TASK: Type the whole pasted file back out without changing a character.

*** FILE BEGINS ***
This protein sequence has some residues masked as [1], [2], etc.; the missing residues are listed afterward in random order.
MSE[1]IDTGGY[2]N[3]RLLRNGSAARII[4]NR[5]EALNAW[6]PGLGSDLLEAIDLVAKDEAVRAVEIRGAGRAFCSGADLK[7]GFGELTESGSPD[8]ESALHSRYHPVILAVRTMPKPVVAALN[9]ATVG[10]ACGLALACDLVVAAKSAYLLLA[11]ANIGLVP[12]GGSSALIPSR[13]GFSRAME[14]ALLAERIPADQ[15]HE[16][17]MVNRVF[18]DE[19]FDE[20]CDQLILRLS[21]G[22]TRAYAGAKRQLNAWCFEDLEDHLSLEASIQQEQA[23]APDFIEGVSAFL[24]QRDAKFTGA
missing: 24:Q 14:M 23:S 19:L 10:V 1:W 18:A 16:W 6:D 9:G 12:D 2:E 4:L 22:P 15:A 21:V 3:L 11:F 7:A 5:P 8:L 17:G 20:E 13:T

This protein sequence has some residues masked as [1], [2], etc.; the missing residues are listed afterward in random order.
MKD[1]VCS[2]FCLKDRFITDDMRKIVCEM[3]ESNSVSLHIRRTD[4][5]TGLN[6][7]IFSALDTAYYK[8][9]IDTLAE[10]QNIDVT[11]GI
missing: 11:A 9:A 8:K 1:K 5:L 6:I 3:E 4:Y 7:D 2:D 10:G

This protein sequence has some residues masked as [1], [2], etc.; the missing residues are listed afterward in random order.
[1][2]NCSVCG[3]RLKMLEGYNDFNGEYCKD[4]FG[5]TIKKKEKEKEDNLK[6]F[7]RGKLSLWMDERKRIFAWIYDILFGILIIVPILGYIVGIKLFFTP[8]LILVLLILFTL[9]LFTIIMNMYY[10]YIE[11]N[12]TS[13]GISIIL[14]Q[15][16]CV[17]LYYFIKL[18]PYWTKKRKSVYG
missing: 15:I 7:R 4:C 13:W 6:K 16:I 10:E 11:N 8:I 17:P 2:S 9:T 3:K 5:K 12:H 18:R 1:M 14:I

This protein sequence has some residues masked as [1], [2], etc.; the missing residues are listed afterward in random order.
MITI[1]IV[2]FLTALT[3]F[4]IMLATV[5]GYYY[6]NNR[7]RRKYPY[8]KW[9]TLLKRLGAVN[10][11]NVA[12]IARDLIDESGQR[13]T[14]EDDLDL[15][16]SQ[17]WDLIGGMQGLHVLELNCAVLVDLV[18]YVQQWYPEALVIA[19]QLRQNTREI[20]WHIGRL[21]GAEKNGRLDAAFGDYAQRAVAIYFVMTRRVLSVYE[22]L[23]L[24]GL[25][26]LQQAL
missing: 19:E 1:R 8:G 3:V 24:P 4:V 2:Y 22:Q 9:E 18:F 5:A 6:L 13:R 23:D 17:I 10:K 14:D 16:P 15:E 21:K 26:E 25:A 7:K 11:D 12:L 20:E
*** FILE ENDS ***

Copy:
This protein sequence has some residues masked as [1], [2], etc.; the missing residues are listed afterward in random order.
MSE[1]IDTGGY[2]N[3]RLLRNGSAARII[4]NR[5]EALNAW[6]PGLGSDLLEAIDLVAKDEAVRAVEIRGAGRAFCSGADLK[7]GFGELTESGSPD[8]ESALHSRYHPVILAVRTMPKPVVAALN[9]ATVG[10]ACGLALACDLVVAAKSAYLLLA[11]ANIGLVP[12]GGSSALIPSR[13]GFSRAME[14]ALLAERIPADQ[15]HE[16][17]MVNRVF[18]DE[19]FDE[20]CDQLILRLS[21]G[22]TRAYAGAKRQLNAWCFEDLEDHLSLEASIQQEQA[23]APDFIEGVSAFL[24]QRDAKFTGA
missing: 24:Q 14:M 23:S 19:L 10:V 1:W 18:A 16:W 6:D 9:G 12:D 2:E 4:L 22:P 15:A 21:V 3:L 11:F 7:A 5:P 8:L 17:G 20:E 13:T

This protein sequence has some residues masked as [1], [2], etc.; the missing residues are listed afterward in random order.
MKD[1]VCS[2]FCLKDRFITDDMRKIVCEM[3]ESNSVSLHIRRTD[4][5]TGLN[6][7]IFSALDTAYYK[8][9]IDTLAE[10]QNIDVT[11]GI
missing: 11:A 9:A 8:K 1:K 5:L 6:I 3:E 4:Y 7:D 2:D 10:G

This protein sequence has some residues masked as [1], [2], etc.; the missing residues are listed afterward in random order.
[1][2]NCSVCG[3]RLKMLEGYNDFNGEYCKD[4]FG[5]TIKKKEKEKEDNLK[6]F[7]RGKLSLWMDERKRIFAWIYDILFGILIIVPILGYIVGIKLFFTP[8]LILVLLILFTL[9]LFTIIMNMYY[10]YIE[11]N[12]TS[13]GISIIL[14]Q[15][16]CV[17]LYYFIKL[18]PYWTKKRKSVYG
missing: 15:I 7:R 4:C 13:W 6:K 16:I 10:E 11:N 8:I 17:P 2:S 9:T 3:K 5:K 12:H 18:R 1:M 14:I

This protein sequence has some residues masked as [1], [2], etc.; the missing residues are listed afterward in random order.
MITI[1]IV[2]FLTALT[3]F[4]IMLATV[5]GYYY[6]NNR[7]RRKYPY[8]KW[9]TLLKRLGAVN[10][11]NVA[12]IARDLIDESGQR[13]T[14]EDDLDL[15][16]SQ[17]WDLIGGMQGLHVLELNCAVLVDLV[18]YVQQWYPEALVIA[19]QLRQNTREI[20]WHIGRL[21]GAEKNGRLDAAFGDYAQRAVAIYFVMTRRVLSVYE[22]L[23]L[24]GL[25][26]LQQAL
missing: 19:E 1:R 8:G 3:V 24:P 4:V 2:Y 22:Q 9:E 18:F 5:A 6:L 13:R 23:D 17:I 10:K 14:D 16:P 15:E 21:K 26:E 25:A 7:K 11:D 12:L 20:E